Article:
I think it should be Gase while recognizing he competes in the same division with Bill Belichick, who also basically deserves the award just about any year he works.
Anyways, Gase wanted nothing to do with my idea. He said that wasn’t his priority.
His priorities? His players. Their success. Winning.
And speaking of that, Gase has taken an interesting approach to instilling a winning culture in Miami. He is cocky. He is smart. He is borderline deranged.
The Dolphins won a hard-fought overtime game in Buffalo on Saturday and that helped propel them into the playoffs. After the game Gase was unhappy.
He grunted a few answers to questions during his postgame press conference. Then he got on the bus to the charter and flew home.
People within the organization tell me he was upset about something or other the team talked about and worked on during the previous week that was botched. And while that didn’t cost the victory, it cost Gase a good amount of postgame satisfaction.
I’m told other folks noticed Gase was unhappy after the victory when they expected him to be in a celebratory mood. So they told him he surprised them. They told him they didn’t expect that reaction from him.
“Don’t try to get in my head,” he answered them. “You can’t read how I’m going to react. I don’t even know what I’m going to do next.”
It’s not just about winning with this guy. It’s about winning the right way.
Gase got his first career head coaching victory Sept. 25 against Cleveland. It was an ugly 30-24 overtime affair. And Gase was angry after that game. Not disappointed.
“He can be a strange dude, sometimes,” one player told me in confidence.
Yes. This is a guy who obsesses to this day about the Seattle Seahawks because they beat his Denver Broncos in a Super Bowl. And then beat him again the next year. And the year after that.
(My guess is he’ll get them at some point).
Gase goes after his players. And he loves on his players.
Byron Maxwell, nursing an ankle injury, hasn’t been sure if he’ll play or not against the Patriots on Sunday. At one point this week, Gase suggested to Maxwell he should sit out.
Gase told Maxwell, who is among the league leaders in defensive holding penalties, that Sunday’s officiating crew has been known for calling games tight against defensive backs -- yeah, the Dolphins study that now. So take the day off, Byron, because you’d probably get flagged all day long.
That was the message to a prideful player.
I believe people who study the human mind call this reverse psychology.
When he arrived, Gase found some players that needed individual attention.
He had to get Ndamukong Suh to buy in to his program. Suh didn’t buy in at all last year. This year he’s still moody and often surly but is also a leader in the locker room among players.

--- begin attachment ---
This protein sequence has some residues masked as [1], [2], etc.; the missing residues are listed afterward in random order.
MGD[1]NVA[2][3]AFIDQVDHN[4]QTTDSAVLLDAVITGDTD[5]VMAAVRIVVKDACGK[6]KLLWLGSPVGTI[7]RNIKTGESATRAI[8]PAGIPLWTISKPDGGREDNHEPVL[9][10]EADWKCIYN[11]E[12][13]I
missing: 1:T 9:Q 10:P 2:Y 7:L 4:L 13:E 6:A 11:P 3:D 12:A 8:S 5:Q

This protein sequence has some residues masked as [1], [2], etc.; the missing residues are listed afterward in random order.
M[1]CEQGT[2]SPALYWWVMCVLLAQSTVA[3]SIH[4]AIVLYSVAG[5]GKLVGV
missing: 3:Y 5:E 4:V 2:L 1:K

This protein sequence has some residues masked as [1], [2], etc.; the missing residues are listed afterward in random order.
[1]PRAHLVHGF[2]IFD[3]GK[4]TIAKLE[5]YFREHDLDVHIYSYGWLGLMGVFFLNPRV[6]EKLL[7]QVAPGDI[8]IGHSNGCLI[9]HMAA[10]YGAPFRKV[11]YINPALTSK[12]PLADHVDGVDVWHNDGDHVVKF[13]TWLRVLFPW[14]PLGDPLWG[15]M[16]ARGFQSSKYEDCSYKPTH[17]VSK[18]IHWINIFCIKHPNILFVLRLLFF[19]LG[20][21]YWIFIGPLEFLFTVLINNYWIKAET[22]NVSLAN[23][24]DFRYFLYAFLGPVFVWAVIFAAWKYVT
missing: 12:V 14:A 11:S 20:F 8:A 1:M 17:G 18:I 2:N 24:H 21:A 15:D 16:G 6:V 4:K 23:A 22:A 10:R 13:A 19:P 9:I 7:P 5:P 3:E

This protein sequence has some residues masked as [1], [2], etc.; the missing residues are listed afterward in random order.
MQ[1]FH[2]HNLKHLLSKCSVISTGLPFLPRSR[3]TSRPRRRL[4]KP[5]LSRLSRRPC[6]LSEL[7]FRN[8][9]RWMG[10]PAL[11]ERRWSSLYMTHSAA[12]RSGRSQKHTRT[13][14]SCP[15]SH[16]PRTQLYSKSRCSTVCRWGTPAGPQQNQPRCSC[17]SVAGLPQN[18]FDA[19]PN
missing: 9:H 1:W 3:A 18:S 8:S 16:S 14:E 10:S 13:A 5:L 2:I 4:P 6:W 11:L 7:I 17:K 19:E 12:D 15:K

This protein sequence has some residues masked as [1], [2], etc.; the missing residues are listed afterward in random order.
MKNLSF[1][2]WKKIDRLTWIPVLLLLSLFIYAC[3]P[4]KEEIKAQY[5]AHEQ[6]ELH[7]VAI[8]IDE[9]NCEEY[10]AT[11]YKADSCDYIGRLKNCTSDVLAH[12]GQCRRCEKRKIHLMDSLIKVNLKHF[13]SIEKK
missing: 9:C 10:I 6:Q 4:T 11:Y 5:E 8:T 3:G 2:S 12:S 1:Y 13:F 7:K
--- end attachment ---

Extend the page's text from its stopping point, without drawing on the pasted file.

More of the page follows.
Gase had to get Kenny Stills to buy in. Stills, disliked in New Orleans for unknown reasons, came to Miami via trade and just sort of treaded water in 2015. But Gase and he struck up a bond of some sort to the point the coach loves this player and the player is producing at a high level for the coach.
All that stuff goes unreported. Unnoticed.
All that stuff is coach of the year work.
So is this: Tannehill was supposed to be Gase’s biggest project this year. The QB guru was supposed to fix the guy who was due to get paid like a franchise quarterback but didn’t always play like one. Well, Gase recognized Tannehill was never protected by the last coaching staff. He was criticized publicly. Joe Philbin tried to replace him privately. And the offensive line was never quite right.
Now, Gase never criticizes Tannehill in the press. Never publicly. That’s the reason some reporters say Gase has a blind spot where Tannehill is concerned. What they don’t see is Gase rides Tannehill harder in meetings than he does most other players.
He does that because Tannehill can take it.
He does that to let the rest of the locker room know the head coach is indeed not playing favorites with the quarterback.
He does it his way because he believes he needs to critique his most important player but it is none of the public’s darn business if and when that happens because Tannehill and Gase are joined at the hip.
About the rest of the players: These Dolphins are not the 1970s Pittsburgh Steelers. There will not be a handful of Hall of Fame inductees tapped from this roster.
But Gase constantly tells them how great they are. Wednesday team meetings to start the week are meant to make players believe they can demolish the opposition. Yes, corrections were made two days earlier off the mistakes made the previous game. But the new week is about building, not tearing down.
This coaching staff makes a point of making all the players believe they are facing a flawed opponent and that they can and will defeat that opponent no matter what the public or records or reputations suggest. And that message is sent when the Dolphins play the Browns. Or the Seahawks. Or the Rams. Or even the New England Patriots.
“I think the entire team believes,” Joseph said. “We didn’t think for one second on Saturday that the game was going to be not won. So I think it comes from our total team culture.”
Adam Gase’s culture.
The NFL coach of the year’s culture.
Follow Armando Salguero on Twitter: @ArmandoSalguero